Resources

Happy Friday!

As promised earlier this week and to those I spoke with at the City of Tacoma Kaleidoscope Kickoff Party, here are some resources that I have found useful while working on my as yet untitled dino game.

Screencapture of how a scene is assembled in Unity. Artwork by Suzanne Skaar, 2020-2022. All rights reserved.

GAME ENGINE

I am building my game in Unity, which is free for individuals who make under a certain amount of income from games per year. I am brand new, and I have definitely not come close to that threshhold yet. Another engine that other artists like using is Unreal. I haven’t tried it yet, but I’m thinking about testing it when I start on my next project. A great benefit of Unreal is that they do offer funds for some projects. Here’s the link for more info.

2022 8 1 Progress. In game capture. As yet untitled dino game by Suzanne Skaar, 2020-2022. All rights reserved.

GRAPHICS

(NOTE: This is not a paid promotion by Adobe. If they would like to change that, my bank account is all ears.)

I create the initial designs of characters, objects, and background art in Adobe Photoshop. I held on for as long as I could to my 2009 MacBook and hard copy of Photoshop CS 6, but at this point, I am now locked into the full Creative Cloud. It’s expensive, so if others would like to suggest free/ cheap alternatives that work well with Unity, please comment below. The import process between Photoshop and Unity is fairly simple. I can share a sample video of the process if others are interested, but there are also many tutorials on YouTube.

AUDIO

When getting the sound ready for the game, I have used a combination of Audacity (audio editing software), BeepBox (online tool for making and sharing melodies), and more recently, Adobe Audition. The first two are free whereas Audition comes with Creative Cloud subscriptions. I have used Audition more for marketing than content creation so far.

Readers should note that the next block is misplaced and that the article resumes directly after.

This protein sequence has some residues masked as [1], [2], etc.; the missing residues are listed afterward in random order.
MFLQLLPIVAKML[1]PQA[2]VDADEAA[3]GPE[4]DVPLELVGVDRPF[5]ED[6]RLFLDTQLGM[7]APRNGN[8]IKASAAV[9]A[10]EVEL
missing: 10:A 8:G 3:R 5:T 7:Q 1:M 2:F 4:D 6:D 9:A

Video capture of in game play. Graphics and sound by Suzanne Skaar, 2020-2022. All rights reserved.

VIDEO

For video, I have been relying on Open Broadcast Studio (OBS) for screencaptures and Adobe Premiere Pro for compiling videos. OBS is free, and I am still figuring it out. For Creative Cloud subscribers, Audition is linked to Premiere, so changing audio levels or doing simple effects like fade in/ fade out is relatively fast.

TUTORIALS

I started researching how to turn my concept into a game using Unity in March 2020. Since then, I have watched a lot of videos which break down the process of animating sprites, importing audio, and more. Due to updates from game engine platforms, some of these tutorials may become outdated fairly quickly, but I really like the teaching styles of Brackeys and BurgZerg Arcade. While Brackeys is no longer posting new videos, they have a plethora of great ones still up on YouTube. GDC posts a lot of great talks about game design from all angles. From the business side, I recently discovered the Future of Play channel on YouTube. The Publish Me Punish Me series is entertaining and informative.

If you think this kind of post is helpful, please like and share with friends. You can also support No, Mine! Studios on the following social media platforms:

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If you’re local to Tacoma, I would love to see you at Grit City Comic Show on October 22, 2022! In addition to having the game progress available for playing, I’ll have a limited supply of merchandise for sale.

If you’re not able to attend but want to help support No, Mine! Studios financially, you can buy a dino a coffee here and buy art online here.

For media, retail, and event inquiries, please email me at nominestudios@gmail.com.

Thank you for your support!

Suzanne

Stop Normalizing Charging Artists Submission Fees

“If all the other galleries charged submission fees to jump off a bridge, would you?”